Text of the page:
TEMPE, Ariz. -- Getting used to a new Spring Training clubhouse is always one of the road bumps for players who changed teams in the offseason. It’s a little more difficult for first baseman Nate Lowe, whom the Rangers acquired from Tampa Bay in a six-player trade in December, with COVID-19 protocols limiting interactions across the organization.
The Rangers’ young clubhouse makes it a bit easier for the 25-year-old to get his footing. It’s different, but he’s adjusting well, Lowe said.
“It's wild,” Lowe said. “Not having meetings as a team or somebody telling a joke at the beginning or telling a story to get the guys going before a day of work is a little different. But, you know, we're making it efficient in our own way and trying to be around as many teammates from a safe distance as possible.”
Rangers manager Chris Woodward said that Guzmán playing in the outfield was something that progressed more quickly than expected.
Lowe got his second start of the spring at first base in the Rangers’ 6-2 loss to the Angels. Through two games for each player, Lowe is hitting .250 and Guzmán .600 with a home run.
“It could be a spirited competition,” Lowe said. “He’s a great player, man. He's been doing it for a little while now and obviously had a successful winter. And, of course, that's going to push me to play better and obviously help the team win more games. Having better players play better is great for competition and great for the team overall.”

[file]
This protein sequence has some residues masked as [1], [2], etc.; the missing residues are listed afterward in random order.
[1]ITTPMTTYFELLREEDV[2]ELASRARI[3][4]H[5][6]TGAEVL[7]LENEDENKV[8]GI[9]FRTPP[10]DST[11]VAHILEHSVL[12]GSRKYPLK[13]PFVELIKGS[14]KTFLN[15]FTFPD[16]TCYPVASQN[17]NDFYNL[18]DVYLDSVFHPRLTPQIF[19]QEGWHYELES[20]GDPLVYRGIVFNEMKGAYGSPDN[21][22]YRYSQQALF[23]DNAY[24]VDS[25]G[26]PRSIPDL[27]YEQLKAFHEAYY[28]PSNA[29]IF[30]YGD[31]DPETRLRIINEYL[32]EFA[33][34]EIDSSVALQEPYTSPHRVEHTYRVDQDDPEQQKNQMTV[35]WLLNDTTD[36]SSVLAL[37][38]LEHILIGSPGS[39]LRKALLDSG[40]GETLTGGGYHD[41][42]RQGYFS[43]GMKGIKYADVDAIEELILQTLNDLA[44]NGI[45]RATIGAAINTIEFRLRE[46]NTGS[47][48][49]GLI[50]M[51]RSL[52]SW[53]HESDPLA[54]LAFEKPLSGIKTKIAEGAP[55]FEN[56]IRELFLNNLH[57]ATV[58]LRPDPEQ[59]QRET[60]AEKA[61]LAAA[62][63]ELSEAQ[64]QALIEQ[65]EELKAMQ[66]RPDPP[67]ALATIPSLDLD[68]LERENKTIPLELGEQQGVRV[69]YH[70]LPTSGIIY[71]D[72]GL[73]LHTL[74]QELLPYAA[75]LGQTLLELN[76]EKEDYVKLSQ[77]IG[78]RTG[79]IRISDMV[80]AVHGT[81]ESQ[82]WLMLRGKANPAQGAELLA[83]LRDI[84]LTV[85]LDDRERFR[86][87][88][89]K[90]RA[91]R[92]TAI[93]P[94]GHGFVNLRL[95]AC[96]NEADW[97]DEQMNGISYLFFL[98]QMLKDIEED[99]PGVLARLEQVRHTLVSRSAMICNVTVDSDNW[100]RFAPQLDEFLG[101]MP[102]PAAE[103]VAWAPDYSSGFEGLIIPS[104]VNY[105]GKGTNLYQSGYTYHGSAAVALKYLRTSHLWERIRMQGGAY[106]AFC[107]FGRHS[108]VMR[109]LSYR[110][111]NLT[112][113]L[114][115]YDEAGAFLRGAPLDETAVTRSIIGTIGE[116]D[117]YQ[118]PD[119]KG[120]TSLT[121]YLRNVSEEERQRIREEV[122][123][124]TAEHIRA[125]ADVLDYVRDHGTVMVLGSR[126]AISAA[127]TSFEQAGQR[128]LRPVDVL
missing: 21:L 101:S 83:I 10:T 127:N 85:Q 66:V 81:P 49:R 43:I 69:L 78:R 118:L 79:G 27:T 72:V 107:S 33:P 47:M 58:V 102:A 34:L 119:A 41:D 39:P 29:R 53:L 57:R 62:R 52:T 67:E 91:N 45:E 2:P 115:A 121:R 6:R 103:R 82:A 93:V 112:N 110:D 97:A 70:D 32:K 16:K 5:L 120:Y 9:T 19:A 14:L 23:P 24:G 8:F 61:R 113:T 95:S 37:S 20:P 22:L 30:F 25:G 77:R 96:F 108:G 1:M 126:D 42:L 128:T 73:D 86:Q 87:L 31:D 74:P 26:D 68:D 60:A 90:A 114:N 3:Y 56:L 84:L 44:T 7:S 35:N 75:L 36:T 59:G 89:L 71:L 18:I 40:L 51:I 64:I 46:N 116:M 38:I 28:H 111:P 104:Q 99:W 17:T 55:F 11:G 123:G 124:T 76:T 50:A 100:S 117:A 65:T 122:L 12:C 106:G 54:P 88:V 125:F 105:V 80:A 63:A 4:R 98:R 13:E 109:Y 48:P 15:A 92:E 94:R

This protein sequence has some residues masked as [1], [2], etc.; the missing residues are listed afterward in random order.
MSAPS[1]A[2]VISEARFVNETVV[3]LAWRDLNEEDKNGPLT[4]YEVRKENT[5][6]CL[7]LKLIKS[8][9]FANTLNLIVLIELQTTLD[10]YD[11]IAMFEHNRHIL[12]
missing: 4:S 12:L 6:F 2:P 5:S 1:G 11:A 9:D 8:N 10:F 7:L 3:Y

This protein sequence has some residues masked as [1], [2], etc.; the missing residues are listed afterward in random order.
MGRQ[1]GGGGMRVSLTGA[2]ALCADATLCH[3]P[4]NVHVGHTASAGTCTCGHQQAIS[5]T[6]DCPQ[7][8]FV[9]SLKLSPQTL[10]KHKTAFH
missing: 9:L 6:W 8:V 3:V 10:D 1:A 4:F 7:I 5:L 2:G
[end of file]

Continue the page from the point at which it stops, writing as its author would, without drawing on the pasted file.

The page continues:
Woodward said it’s hard to fully judge Lowe through two games, but he likes the adjustability, speed and consistency of his swing.
“There's a calmness about him,” Woodward said about Lowe. “He doesn't get too high or too low. He just kind of goes through every day. There's some intensity in the batter's box, but overall just his attitude has been great.”
Woodward established with the team that this year would be a “dogfight” and they’re seeing that every day in Spring Training.
“It's about the total package,” Woodward said. “Performance, in my opinion, is based on a lot of different things, and, obviously, being productive in games is really important, but [so is] everything that they're doing, how they're growing. It's going to be awesome to witness.”
Walker, a 2018 second-round Draft pick out of the University of Oklahoma, was acquired by the Rangers in the Nomar Mazara trade with the White Sox. This is his first big league Spring Training.
Walker is a career .265 hitter in the Minors but hasn’t played above Class A Advanced yet. He likely won’t be called up this season, but the Rangers have emphasized the importance of getting looks at the young players in the organization after the 2020 season blurred lines with prospects toeing the edge.